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dc.contributor.authorAhumada, Pablo E.en
dc.date.accessioned2013-04-18T03:38:01Z
dc.date.created2016-12-06en
dc.identifier.citationAhumada, P. E. (2007).The theoretical relevance of an updated Marxian theory of commodity in economics. Presentation of results to the Commerce Faculty, Lincoln University. 3 April 2007.en
dc.identifier.urihttps://hdl.handle.net/10182/5373
dc.description.abstractHow does material production become socially recognised in Capitalist production? Capitalism breaks down the immediate unity of the material and social moments of production, characteristic of previous modes, into two interlocked yet autonomous spheres: material production and market exchange. Commodity, its basic unit, renders production global and atomistic for the first time in history, with material production taking place in social isolation; that is, privately and independently.This paper analyses why the above fundamental question is unanswerable in Classical Political Economy and Neo-Classical Economics; the former being unilaterally focussed on material production and the latter on the market. It also assesses Marx’s attempted account of the differentiated unity characterising commodity production. That is, private work becomes objective social labour as the substance of the value of commodities, and social labour finds its necessary expression in the money-form of commodities. The paper concludes by highlighting the gaps in Marx’s economic argument.en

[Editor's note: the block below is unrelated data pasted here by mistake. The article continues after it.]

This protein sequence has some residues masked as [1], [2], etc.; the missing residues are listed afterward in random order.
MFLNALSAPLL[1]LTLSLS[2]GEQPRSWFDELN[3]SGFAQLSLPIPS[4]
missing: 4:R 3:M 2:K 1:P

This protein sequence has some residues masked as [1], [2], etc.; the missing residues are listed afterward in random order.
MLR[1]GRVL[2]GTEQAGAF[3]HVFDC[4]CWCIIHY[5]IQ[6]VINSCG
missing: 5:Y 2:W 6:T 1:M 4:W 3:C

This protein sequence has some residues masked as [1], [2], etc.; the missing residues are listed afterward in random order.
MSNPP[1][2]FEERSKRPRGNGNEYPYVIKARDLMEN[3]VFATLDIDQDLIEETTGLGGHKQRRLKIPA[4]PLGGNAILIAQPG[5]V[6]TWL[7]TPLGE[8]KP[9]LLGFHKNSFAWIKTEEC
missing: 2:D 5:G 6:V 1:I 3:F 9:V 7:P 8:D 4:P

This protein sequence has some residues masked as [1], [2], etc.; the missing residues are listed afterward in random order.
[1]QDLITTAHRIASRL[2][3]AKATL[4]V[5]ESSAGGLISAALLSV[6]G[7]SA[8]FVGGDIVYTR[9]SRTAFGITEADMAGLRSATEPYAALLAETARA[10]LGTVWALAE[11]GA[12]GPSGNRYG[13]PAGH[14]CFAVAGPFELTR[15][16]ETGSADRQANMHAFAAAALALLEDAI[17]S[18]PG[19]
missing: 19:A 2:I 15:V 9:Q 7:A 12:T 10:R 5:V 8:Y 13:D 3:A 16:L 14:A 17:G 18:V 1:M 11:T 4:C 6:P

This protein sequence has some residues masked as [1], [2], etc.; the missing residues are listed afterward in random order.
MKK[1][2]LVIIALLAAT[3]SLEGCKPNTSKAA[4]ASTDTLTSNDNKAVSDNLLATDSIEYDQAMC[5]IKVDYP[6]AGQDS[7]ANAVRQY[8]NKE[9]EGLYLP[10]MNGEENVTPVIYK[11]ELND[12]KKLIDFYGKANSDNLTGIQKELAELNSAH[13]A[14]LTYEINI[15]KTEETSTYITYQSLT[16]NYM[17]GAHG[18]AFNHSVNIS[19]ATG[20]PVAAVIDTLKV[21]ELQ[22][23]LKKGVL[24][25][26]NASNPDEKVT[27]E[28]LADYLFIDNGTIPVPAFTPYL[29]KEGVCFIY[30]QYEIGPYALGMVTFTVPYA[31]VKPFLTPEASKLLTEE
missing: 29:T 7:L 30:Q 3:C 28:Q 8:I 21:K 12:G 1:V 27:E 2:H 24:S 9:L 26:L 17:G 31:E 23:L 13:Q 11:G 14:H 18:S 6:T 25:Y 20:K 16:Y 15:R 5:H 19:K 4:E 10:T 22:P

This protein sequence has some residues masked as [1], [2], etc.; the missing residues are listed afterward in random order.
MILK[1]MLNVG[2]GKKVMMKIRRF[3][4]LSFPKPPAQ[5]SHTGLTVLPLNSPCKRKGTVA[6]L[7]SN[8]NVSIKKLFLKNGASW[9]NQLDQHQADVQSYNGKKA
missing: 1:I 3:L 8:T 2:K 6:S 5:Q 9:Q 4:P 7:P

dc.language.isoenen
dc.relationThe original publication is available from - http://hdl.handle.net/10182/5173en
dc.rightsCopyright © The Author.en
dc.subjectcapitalist productionen
dc.subjectcommodityen
dc.subjecteconomicsen
dc.subjectsocial labouren
dc.subjectmarket exchangeen
dc.subjectMarxen
dc.titleThe theoretical relevance of an updated Marxian theory of commodity in economicsen
dc.typeOral Presentation
lu.contributor.unitLincoln Universityen
lu.contributor.unitFaculty of Agribusiness and Commerceen
lu.contributor.unit/LU/Faculty of Agribusiness and Commerce/ECONFINen
dc.subject.anzsrc1401 Economic Theoryen
pubs.notesOral Presentation to the Commerce Faculty, Lincoln University. 3 April 2007.en
pubs.organisational-group/LU
pubs.organisational-group/LU/Faculty of Agribusiness and Commerce
pubs.organisational-group/LU/Faculty of Agribusiness and Commerce/ECONFIN
pubs.publication-statusPublisheden
pubs.publisher-urlhttp://hdl.handle.net/10182/5173en
pubs.start-date2007-04-03en
dc.publisher.placeLincoln University, Canterburyen
dc.audienceCommerce Facultyen


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